What may also be mentioned here is that the above accolades are not enough to feel satisfied. This is because challenges confronting widows on daily basis are not food and clothing alone. There are cultural and traditional challenges, social injustices, political and gender marginalisation, just to mention a few.  Christ models of comprehensive, functional and feasible options for widows are the only lasting solutions to this menace. www.//mhjfbmdgcfjbbpaeojofohoef giehjai/index.html Retrieved: 22/09/2015).

The Girl child mentality

The Church must begin in the area of mental re-orientation of the individual girl child as well as the general public. The traditional Esan girl child is born into a world whose belief is that of complexity. What this means is that there is an environment made up of a people whose belief and mindset about the female child is amazingly frustrating. Everything surrounding a girl child is never accepted as good enough as whatever she does or says is never respected. Otanwa (2015) says that the girl child is:


taught to believe that as a woman she must not be “too ambitious” else it will scare men away. She learns to stoop for the fear of dwarfing others, she is taught to often keep quiet when men are talking because she is a woman. This same girl child grows up respecting the „values‟ she was taught; sometimes, she ends up falling short of her God given potentials. (https:/ /www.Bellanaija .com/2015/08/meg-otanwa-the-choices-ofthe-african-girl-child/: Retrieved ;29/ 09/2016).


This is the mentality of the average Esan girl-child. She is surrounded by a culture that does not believe in the training of a girl child. Only the boy child that should obtained the western education while the girl child education ends in the kitchen. This is coupled with visionless patriarchal leadership from birth to death. The Community believes that her education does not only end in the kitchen but revolves round women harem; the society believes her only role is to give birth to children as many as the husband could care for. She grows up with this mentality that the end result is that she sees herself and plays the role of an inferior being while the male child is believed to be superior. This is driven into her psyche covertly or overtly by the society so much that whatever she does is seen and received with nostalgia and suspicions.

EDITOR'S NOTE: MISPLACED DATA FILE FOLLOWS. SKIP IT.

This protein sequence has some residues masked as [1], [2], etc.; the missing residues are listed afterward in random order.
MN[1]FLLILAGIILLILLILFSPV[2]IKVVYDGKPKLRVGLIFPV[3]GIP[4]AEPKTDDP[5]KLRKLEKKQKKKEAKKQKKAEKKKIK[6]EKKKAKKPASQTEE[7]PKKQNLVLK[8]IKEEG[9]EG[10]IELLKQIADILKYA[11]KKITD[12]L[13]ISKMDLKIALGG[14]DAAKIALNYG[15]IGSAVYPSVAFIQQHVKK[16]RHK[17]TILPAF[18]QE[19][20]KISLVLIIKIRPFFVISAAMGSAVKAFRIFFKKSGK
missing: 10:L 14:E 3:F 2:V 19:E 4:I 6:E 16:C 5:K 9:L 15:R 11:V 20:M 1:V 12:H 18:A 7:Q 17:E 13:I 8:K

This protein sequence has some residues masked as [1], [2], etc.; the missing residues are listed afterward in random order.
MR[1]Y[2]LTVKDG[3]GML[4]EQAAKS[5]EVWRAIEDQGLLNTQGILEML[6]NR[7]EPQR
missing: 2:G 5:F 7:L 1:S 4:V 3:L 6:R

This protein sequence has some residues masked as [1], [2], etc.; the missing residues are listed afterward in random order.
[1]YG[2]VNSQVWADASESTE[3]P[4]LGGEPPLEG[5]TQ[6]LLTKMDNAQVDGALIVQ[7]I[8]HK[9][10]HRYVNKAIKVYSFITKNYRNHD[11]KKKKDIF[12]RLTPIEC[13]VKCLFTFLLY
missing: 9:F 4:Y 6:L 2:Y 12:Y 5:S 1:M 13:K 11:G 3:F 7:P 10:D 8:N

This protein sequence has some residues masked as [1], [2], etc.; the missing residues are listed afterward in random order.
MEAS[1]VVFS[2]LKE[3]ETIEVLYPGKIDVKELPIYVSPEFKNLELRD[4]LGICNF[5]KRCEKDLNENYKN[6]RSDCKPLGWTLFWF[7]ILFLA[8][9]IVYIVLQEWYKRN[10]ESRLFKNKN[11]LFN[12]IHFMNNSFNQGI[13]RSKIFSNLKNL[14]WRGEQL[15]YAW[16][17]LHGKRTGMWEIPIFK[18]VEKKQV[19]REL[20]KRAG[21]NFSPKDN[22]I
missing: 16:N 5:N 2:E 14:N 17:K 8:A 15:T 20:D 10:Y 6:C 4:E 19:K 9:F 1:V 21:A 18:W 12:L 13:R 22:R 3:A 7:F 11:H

Imhonde and Izibili (2003:51), presented a true picture of the situation when he said, “The female child (of the deceased) is…not given the status of a child as it is with the men folk” This is because the girl child is deprived of being the heir or deprived of the right to inherit the father’s property even if she is the first child; the offense she commits is being a female. She is seen as an inheritable entity. Okojie (1960) asserts that it was a basic “Ishan law and custom that when a man dies his property and all he possessed were inherited by his children – the first son…” (Okojie, 1960:29). The first son has the right to share the inherited properties with his siblings as customs demands. In a situation where the deceased is married to two or more wives, the first son must ensure that the first sons of the junior wife or wives (Ukhuede,ie.figuratively every door, meaning  every  first son of each of the wives) are given their portions in order of seniority. There are several cases where the next of kin set aside tradition, denying others the share from their father’s property.


The girl-child mentality has engulfed the totality of the femaleness not only among the Esan people, Nigeria and indeed the black continent known as Africa. The final editing of this study was still ongoing when a message through the popular network-NAIJ.COM, states: “ Buhari who is on a state visit to Germany reacted to the interview saying, I don't know which party my wife belongs to, but she belong to my kitchen and my living room and the other room”. This is the kind of mentality we are talking about, where everyone sees the girl child, the woman as belonging to the kitchen and the bedroom (An interview granted BBC Hausa service: 14/10/2016). That the comment emanates from the President of the nation Nigeria indicates the height of our insensitivity and low mentality in all that concerns women. Dame Patience Jonathan, former first lady of Nigeria. and wife of former President Goodluck Jonathan, disagreed with Buhari, by calling on all Nigerian women and girls to stop limiting themselves, go out of the shadow and expand horizons"(BREAKING NEWS. NAIJ.COM. Retrieved: 15/102016).